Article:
I know some incredibly attractive people.  I know some people who are unusual and unconventional looking, and I know some people who would be considered unattractive, and/or possibly ugly – I hate that word! Here’s the interesting thing though: If I asked each of these people to rate their “beauty” or to tell me how happy they were with their physical appearance, the answers might surprise me.  People who the world views as beautiful don’t always agree with the world, and the more I hear of people who are dissatisfied with their appearance, the more I’m convinced that seeking beauty as a goal in life is totally pointless.  Even if you did manage to eat the right diet, do the right exercise, wear the right clothes, have the right hair, wear the right make-up, be the right age, etc, etc, life and the passage of time have a way of trying to lay you low.

You’re going to get older. You’re going to get ill from time to time. You might have a baby.  You might have a disfiguring accident.  Life isn’t full of many certainties but I know this for sure; nobody is beautiful forever.

Why then do we invest so much time and effort on pinning our happiness to something so fleeting? Something so hard to define anyway? Something which is actually far more subjective than we give it credit for?

No answers on a postcard please because this was, of course, a rhetorical question. I’m well aware of why women need to be beautiful (*cough* patriarchy) but that’s a blog post all of its own.

I don’t want to push the notion of beauty at my daughters. I want this to be the last word they use to describe themselves.  They are smart.  They are funny.  They are kind and imaginative and spirited and adventurous and thoughtful and loyal and fierce and a thousand other things that they’ve not even learned to be yet. I will not limit their potential by pinning their future happiness on something as nebulous as beauty, for as soon as you set this as your goal what you’re actually striving for is the approval and validation of others. Self worth has to depend on more than what we see in the mirror, but unfortunately it so seldom does.

In my efforts to be more God centred, it is to Him I look when seeking approval and affirmation. Why do I not look to myself? Well, I’ve proved time and time again that I am no judge of my own behaviour, or of my own esteem; I regularly find myself wanting or paradoxically, I rate my own efforts too highly.  My opinion of me can’t be trusted.

How then does God see me? How does He see my daughters?

Psalm 139, verse 14, tells us:

You are fearfully and wonderfully made.

Or, in the NLT version:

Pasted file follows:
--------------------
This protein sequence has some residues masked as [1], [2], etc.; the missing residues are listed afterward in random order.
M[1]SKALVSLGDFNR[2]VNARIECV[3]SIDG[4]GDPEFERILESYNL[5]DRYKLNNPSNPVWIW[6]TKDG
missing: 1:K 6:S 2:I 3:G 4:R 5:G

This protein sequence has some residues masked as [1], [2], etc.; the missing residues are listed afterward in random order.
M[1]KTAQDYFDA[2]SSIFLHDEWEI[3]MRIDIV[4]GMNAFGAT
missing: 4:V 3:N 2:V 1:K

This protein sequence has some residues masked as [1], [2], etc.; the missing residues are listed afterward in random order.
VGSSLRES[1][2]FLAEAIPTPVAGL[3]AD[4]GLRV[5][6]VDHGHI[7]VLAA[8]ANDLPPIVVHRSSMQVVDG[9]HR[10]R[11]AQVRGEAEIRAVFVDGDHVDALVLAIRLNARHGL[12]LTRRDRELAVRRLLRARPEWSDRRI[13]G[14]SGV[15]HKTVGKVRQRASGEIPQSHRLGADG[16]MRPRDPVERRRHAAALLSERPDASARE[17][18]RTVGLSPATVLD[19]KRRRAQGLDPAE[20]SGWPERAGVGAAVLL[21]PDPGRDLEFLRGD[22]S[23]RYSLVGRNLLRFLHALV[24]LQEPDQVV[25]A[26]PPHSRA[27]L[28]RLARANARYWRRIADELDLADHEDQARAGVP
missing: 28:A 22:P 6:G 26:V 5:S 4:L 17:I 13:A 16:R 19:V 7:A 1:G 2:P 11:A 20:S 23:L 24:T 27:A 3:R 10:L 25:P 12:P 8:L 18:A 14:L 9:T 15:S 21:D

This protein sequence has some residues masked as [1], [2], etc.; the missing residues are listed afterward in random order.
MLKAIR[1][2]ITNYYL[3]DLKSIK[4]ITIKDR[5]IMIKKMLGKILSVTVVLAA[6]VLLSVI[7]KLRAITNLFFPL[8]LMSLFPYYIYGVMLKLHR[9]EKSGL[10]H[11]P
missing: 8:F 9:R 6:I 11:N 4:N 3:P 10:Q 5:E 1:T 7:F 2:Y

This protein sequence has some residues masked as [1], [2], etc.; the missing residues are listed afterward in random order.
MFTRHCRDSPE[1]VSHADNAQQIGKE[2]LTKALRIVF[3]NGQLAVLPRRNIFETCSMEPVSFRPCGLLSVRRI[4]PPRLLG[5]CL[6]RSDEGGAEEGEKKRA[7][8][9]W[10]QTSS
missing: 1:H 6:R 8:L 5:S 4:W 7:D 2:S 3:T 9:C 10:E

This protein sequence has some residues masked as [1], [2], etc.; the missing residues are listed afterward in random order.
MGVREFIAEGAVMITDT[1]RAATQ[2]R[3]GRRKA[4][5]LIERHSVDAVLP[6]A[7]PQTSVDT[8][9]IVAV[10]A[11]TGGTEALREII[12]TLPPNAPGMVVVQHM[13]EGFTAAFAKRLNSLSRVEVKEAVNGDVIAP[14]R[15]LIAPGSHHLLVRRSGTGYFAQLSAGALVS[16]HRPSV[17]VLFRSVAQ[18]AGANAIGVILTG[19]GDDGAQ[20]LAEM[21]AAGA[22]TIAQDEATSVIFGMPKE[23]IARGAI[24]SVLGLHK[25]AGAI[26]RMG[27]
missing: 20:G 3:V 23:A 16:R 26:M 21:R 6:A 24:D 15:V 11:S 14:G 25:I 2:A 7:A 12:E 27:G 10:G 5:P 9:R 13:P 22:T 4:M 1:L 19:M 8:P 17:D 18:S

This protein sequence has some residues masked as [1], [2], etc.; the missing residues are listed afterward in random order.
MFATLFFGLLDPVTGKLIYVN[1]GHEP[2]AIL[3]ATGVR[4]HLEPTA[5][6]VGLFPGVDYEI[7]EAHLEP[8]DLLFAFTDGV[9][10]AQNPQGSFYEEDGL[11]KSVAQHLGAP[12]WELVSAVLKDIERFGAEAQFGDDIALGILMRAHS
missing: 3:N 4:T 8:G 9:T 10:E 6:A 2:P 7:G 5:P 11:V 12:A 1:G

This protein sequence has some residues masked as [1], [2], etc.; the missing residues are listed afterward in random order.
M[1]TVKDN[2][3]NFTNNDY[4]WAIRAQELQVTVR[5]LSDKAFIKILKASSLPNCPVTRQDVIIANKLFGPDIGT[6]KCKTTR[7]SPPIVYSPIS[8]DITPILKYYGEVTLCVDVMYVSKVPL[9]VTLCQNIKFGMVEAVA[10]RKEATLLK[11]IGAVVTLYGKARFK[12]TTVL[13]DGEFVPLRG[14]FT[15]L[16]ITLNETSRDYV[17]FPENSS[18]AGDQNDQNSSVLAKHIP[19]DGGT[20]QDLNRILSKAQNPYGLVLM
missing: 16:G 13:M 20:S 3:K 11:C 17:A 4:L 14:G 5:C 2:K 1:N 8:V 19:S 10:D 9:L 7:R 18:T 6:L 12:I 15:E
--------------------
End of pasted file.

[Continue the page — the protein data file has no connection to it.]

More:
Wonderfully complex.

When my daughter’s ask me that dreaded question: Do I look beautiful Mummy? I will think twice before enthusiastically answering with a resounding yes. Instead, I will answer with this:

Darling, you are fearfully and wonderfully made. You are too complex to be merely beautiful. You are unique and you are eternally precious. You are loved. And despite what this world will try to tell you, you are enough.
 Are you beautiful?
You are so much more than that.


I Hate Mother’s Day

Here we go again! Flowers ! Cards ! Chocolate ! Pink ! Pink ! Pink ! Yes it is Mother’s day!

Yet another commercial made-up holiday. This one is designed to make us spend money in order to demonstrate our love to our mothers. And we all have this ONE day to express our affection and gratitude ! Hurry !

It is always nice to receive a card, I suppose. In the early years of our children’s life, this card is bought by our dear hubbies from the local corner shop. And don’t they have a lot to be grateful for !

I’m not going to lie. I hate mother’s day. Not because there is no hubby in my life to buy me flowers and a card. I am a political lesbian. I have chosen not to have one of those around thank you very much.

No. I hate mother’s day because of the hypocrisy of the whole thing.

We all know motherhood is hard work, right?

Yet we are made to believe that flowers, card, chocolate, perfume and other useless items wrapped up in some tacky pink packaging are supposed to make up for 24/7 of unpaid and undervalued housework and endless childcare duties. Flowers erase the 1825 times we have changed nappies since last mother’s day; the sleepless nights; the toddler’s tantrums in the middle of the supermarket; the daily school run; the many baby illnesses; all those trips to the GP; the balanced meal cooked with love that baby is going to chuck on the floor; the hours spent in front of the sink washing the dishes. Day after day.

Mum has not been feeling too well since baby has arrived? It’s ok! Flowers make us forget our Post Natal Depression; better and cheaper than antidepressants! Flowers erase these long hours of loneliness and isolation; daily trips to the playground; hours gazing into space at baby-group; weeping uncontrollably in the street; the rage; the hopelessness; the guilt; the death-wishes.

Buy flowers and women will not notice how much society hates us as women, and as mothers. Hates us so much that they demand that we lose our pregnancy weight in just a few weeks.As if there is nothing more shameful than having given birth. Let’s get rid of the evidence as soon as possible.

Buy flowers and women magically forget about the discrimination we face at work; a promotion we didn’t get, it went to an incompetent guy; that time we got sacked for being pregnant; that time we didn’t get the job because we have a two year old at home so the recruiter decided we wouldn’t cope; those flexible working hours refused by your manager.  Just because.

Buy flowers and women will forget how poor we are and dependent on the men in our lives.

Buy her flowers and she may forget that the first and last time you agreed to “baby-sit” your own two year old for an hour was because she needed a trip to the dentist. Buy her flowers and she may not remember how you spend all your evenings at the pub, drinking your wage while she has to buy food for the family on the little savings she has left.

Buy flowers, gents, and your wife will forgive you for the emotional abuse you have been subjecting her to, the manipulation, the control. More flowers and she will forgive you for that time you threatened her. More flowers and she will say you are such a nice guy even though you’ve been beating her since she was pregnant.

Buy flowers and she will end up being grateful !

I hate Mothers Day because it is yet another world-wide patriarchal propaganda machine designed to bribe us into submission. Mother’s day successfully promotes compulsory motherhood, and emotionally blackmails women so that we keep on working for men for  free and in silence.

We all know motherhood is hard work.

But don’t we dare to dream of a world structured around our needs as women who have children? Don’t we dare to demand our rights to prevent discrimination against us? Don’t we dare to ask and get the support we actually need? Don’t we dare to demand free universal 24 hour childcare?

And don’t we dare to think that the man we live with, the one who claims to be in love with us, will take on that fight with us?


Instead, you’ll have a bunch of flowers (if you are lucky) and a pink card.

Come on! Have one!